Security Web Digest: Internet Attacks Up, Secure Web Servers, Oracle and the TSA ... and More

VPNs and Wi-Fi a perfect match... WS-I security standards on the way... Oracle to provide transportation security software... and more from around the web


The number of security incidents and confirmed attacks detected by businesses rose by 37% in the first three months of the year according to a report made public on Monday by Internet Security Systems. In the same time frame, the total number of reported security events, which range from relatively minor activities such as automatic probing to full-scale onslaughts by worms, jumped tenfold over the previous three months, according to ISSs quarterly "Internet Risk Impact Statement." ISS pointed out that worms increasingly are able to cause dramatic damage worldwide with a minimum of effort on the part of the attacker.

WholeSecurity on Monday announced Web server software designed to prevent remote-access Trojans or eavesdropping software from penetrating networks during e-commerce or employee interactions over the Internet. The company says its Confidence Online helps guard against identity theft and network compromise by detecting and blocking any action by harmful Trojans such as BackOrifice and Subseven, as well as legitimate remote-administration tools such as Symantecs PCAnywhere. The goal is to prevent any potential entryway from desktops into corporate networks during interaction over the Web, says Tony Alagna, founder of WholeSecurity.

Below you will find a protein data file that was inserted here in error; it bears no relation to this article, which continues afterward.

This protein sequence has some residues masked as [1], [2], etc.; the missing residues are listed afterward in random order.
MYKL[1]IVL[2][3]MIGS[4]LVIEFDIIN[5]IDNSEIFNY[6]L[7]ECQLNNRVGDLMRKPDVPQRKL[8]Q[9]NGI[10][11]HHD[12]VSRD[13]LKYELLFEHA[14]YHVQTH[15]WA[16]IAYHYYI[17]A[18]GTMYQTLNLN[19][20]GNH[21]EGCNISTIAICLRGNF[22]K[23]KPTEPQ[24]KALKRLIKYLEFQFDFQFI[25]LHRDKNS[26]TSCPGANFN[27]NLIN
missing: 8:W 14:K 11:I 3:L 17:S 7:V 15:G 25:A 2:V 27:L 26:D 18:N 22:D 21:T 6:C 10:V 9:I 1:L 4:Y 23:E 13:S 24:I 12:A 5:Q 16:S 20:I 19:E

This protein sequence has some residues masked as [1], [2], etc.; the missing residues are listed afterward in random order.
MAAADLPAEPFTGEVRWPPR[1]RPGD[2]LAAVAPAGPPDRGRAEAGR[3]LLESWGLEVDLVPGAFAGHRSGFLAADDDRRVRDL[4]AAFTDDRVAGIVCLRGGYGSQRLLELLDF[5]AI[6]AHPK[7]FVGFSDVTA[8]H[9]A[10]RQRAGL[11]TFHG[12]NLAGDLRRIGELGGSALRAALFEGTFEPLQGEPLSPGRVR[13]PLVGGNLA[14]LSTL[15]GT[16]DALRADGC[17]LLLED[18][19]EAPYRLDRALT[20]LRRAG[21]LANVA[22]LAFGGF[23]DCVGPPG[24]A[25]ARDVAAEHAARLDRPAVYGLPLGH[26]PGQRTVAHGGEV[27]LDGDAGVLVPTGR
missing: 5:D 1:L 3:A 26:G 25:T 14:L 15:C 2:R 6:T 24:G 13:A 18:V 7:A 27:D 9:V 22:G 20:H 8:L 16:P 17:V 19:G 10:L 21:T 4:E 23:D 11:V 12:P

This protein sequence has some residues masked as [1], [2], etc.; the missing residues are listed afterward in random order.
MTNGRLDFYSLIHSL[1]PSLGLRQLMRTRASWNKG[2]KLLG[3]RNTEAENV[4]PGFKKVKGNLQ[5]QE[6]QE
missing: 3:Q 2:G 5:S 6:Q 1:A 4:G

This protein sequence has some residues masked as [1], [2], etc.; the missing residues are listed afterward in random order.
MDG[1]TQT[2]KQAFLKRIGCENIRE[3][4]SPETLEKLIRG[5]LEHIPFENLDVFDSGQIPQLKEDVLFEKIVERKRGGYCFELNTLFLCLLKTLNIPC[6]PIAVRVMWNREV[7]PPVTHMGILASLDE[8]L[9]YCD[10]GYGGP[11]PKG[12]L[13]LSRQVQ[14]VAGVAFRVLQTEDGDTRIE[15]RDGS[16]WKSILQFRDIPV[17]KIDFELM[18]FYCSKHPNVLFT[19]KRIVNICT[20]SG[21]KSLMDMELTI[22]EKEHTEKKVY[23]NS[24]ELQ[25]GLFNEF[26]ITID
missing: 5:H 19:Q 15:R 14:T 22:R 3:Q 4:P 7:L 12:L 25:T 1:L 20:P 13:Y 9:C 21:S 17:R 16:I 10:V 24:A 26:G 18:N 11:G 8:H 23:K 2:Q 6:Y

Barry Fougere, president and CEO of Colubris Networks, says VPN technology is the best solutiuon to Wi-Fi security. "This is because the market is comfortable with VPN technology, which has come as a result of common practices in more wired settings," he said. "People use VPNs to access the corporate network from the road or from home over their broadband connections, so this is a technology with which network managers are becoming increasingly comfortable in wireless settings. Using VPNs is a proven method for securing networks, unlike proprietary systems, in which you are only taking the vendors word that its product is secure,"he said.

The Web Services Interoperability Organization on Monday said it established a working group to sort through overlapping proposals aimed at adding security to Web services applications. The announcement is the latest milestone in the WS-Is long-term plan for Web services security. Last month, the organization said that it intends to publish guidelines to show software companies and their customers how to use Web services security tools to ensure interoperability across different products. Web services is both a programming method and a series of protocols for building applications that can easily exchange data and processes. Some businesses are already using Web services, along with existing security software, as a way to integrate computing systems.

Homeland Security

Oracle on Monday announced a contract with the Transportation Security Administration to supply the federal agency with call center software and other information technology infrastructure. The TSA, which is part of the recently formed U.S. Department of Homeland Security, is responsible for security screening at commercial airports across the country. Under the contract, the TSA has agreed to use Oracles database management, application server and customer relationship management (CRM) software to allow the public to file complaints andcomments to the agency online.

(Editors Note: This story has been modified since its original posting to correct a statistical error in the ISS report.)